International Detection Equipment for Materials Out of Regulatory Control

Sanjoy Mukhopadhyay - Mission Support and Test Services, LLC., Inc.
Richard Maurer - Nevada National Security Site Remote Sensing Laboratory–Andrews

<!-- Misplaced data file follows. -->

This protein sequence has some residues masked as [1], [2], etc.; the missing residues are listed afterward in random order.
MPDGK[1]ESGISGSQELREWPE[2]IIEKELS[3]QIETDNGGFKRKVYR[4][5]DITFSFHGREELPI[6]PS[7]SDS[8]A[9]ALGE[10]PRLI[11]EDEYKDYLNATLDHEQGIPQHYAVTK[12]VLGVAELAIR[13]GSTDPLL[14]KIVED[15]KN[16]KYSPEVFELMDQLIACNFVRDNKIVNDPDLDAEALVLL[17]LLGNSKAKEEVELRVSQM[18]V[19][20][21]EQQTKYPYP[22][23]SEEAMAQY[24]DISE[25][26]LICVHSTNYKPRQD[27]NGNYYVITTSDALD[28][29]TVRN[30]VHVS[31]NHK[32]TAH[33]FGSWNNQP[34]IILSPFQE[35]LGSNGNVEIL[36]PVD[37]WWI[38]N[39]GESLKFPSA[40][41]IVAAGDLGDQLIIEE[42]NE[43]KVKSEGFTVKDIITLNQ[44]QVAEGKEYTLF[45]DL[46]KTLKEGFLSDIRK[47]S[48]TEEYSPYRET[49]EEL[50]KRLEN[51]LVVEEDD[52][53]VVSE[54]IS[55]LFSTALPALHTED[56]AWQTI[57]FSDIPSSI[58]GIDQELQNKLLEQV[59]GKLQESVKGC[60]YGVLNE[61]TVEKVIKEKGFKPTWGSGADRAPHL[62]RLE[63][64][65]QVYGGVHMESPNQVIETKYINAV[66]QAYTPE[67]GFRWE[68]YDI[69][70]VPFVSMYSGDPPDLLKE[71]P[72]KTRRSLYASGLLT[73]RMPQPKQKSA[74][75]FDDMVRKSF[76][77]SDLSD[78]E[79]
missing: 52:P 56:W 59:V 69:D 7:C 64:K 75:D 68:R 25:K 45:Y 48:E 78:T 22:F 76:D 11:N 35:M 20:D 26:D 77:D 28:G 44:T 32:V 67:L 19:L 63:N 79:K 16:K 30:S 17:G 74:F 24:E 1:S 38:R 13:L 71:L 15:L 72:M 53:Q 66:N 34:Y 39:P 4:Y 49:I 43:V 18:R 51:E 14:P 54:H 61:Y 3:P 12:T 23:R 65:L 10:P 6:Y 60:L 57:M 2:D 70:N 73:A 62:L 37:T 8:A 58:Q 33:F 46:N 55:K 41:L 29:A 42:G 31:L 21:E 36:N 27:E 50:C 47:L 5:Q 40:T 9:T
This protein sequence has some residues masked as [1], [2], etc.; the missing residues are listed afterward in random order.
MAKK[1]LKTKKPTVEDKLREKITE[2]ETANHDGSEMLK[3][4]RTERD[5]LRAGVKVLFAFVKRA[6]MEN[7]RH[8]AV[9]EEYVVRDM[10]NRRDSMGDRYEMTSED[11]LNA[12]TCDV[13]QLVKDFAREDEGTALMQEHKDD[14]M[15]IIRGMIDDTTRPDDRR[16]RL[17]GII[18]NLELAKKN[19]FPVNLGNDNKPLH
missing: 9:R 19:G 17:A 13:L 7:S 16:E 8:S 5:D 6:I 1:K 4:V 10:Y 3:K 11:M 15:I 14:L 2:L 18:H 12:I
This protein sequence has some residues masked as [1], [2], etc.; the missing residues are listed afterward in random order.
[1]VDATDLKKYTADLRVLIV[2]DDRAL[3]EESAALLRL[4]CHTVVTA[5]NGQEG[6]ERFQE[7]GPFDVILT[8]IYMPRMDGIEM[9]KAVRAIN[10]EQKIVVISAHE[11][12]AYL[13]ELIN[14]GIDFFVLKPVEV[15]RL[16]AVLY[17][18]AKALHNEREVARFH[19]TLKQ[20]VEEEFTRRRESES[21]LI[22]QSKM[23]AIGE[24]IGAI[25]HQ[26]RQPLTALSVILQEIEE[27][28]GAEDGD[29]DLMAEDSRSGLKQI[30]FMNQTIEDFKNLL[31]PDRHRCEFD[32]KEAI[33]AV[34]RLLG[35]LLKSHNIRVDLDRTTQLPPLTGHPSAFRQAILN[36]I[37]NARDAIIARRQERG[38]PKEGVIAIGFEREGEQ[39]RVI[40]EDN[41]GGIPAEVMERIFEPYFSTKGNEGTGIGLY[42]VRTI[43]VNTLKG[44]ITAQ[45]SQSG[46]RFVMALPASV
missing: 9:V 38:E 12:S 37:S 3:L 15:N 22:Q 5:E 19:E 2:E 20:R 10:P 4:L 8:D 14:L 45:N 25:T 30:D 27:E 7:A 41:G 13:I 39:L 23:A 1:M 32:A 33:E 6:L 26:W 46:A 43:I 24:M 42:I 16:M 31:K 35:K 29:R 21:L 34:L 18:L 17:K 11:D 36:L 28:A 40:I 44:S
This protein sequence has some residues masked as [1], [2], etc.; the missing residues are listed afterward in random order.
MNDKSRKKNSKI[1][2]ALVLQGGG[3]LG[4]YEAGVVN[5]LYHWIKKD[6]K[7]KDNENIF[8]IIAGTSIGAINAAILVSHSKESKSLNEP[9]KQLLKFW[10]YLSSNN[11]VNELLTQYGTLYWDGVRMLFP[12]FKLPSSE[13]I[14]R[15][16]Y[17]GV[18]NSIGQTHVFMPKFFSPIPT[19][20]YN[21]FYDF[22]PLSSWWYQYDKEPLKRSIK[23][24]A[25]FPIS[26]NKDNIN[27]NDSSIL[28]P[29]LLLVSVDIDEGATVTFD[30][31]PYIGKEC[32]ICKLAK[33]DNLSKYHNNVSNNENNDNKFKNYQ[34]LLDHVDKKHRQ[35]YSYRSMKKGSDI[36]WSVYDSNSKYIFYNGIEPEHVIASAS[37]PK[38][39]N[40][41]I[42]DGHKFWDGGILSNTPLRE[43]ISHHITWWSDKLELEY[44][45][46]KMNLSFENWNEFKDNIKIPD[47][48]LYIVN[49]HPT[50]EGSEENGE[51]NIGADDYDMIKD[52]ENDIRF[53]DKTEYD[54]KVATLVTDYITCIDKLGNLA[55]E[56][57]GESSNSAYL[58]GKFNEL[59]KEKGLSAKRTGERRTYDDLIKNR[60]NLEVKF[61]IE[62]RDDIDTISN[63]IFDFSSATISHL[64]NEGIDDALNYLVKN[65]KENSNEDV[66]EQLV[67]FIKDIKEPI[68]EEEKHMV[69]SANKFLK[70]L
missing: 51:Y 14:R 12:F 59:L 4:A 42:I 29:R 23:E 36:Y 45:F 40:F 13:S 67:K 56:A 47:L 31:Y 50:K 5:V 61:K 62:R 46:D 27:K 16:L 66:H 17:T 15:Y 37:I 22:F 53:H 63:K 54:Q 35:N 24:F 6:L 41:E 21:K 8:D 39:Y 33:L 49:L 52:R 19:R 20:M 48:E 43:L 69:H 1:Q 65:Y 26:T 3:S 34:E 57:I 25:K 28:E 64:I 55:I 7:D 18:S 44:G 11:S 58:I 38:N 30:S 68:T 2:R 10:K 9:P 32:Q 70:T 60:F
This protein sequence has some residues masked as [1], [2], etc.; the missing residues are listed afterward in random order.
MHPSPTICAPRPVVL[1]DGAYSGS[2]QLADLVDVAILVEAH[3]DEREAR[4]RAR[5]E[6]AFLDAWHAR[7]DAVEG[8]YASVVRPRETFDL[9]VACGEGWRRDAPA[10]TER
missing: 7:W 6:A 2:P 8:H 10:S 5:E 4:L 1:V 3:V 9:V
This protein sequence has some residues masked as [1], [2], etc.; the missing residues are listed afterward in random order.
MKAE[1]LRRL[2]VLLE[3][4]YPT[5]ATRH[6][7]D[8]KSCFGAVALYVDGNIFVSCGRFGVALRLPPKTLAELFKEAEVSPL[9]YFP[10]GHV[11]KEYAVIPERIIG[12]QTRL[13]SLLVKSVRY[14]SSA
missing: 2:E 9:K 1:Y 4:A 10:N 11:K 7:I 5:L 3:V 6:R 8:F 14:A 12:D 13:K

Science and engineering staff at the Remote Sensing Laboratory–Andrews have developed a robust, agile, maneuverable, and easy-to-use field-deployable radiation detection system from various platforms (vehicle mounted, aerial platform) under the auspices of the Office of Nuclear Incident Policy and Cooperation to be distributed to international organizations in support of material control and accountability programs. It has been designed and built on a foundation of mobile and aerial detection experience that spans four decades. The system is dependable, standardized, authenticated, and based on state-of-the-art technologies in aerial detection, data processing, telemetry, and systems integration. Detection sensitivities and response times are sufficient to assess health and welfare impacts on population to the levels outlined in the nationally and internationally adopted protective action guides. The system is a thallium-doped sodium iodide scintillator-based system, and we call it the Spectral Advanced Radiological Computer System (SPARCS). There are two standard SPARCS configurations: SPARCS-A (Aerial) and SPARCS-M1 (Mobile). The SPARCS can be used for both mobile and aerial operations. The system consists of a detector pod, an acquisition and telemetry unit (ATU), and a laptop computer. The laptop is the main interface for the user. The ATU is attached to the detector pod and records geo-referenced spectra, count rates, and alarm levels. The U.S. Department of Energy, National Nuclear Security Administration’s Aerial Measuring System uses two standard platforms to deploy SPARCS. A fixed-wing aircraft covers a large area in a short time, but the measured ground deposition is grossly averaged over. Rotary wing aircrafts (helicopters) allow us to obtain much more granularity and resolution of the ground deposition because these aircrafts can be flown at much lower altitude and with much tighter line spacing. Typical survey speed using helicopters is 70 knots per hour, which makes every ground position for which data are collected about 120 feet apart. Flight lines are typically 250 feet apart. Helicopters typically fly at 150 feet above ground level, but in an urban area where the canopy is high, the altitude can be adjusted to 300 feet and constantly maintained.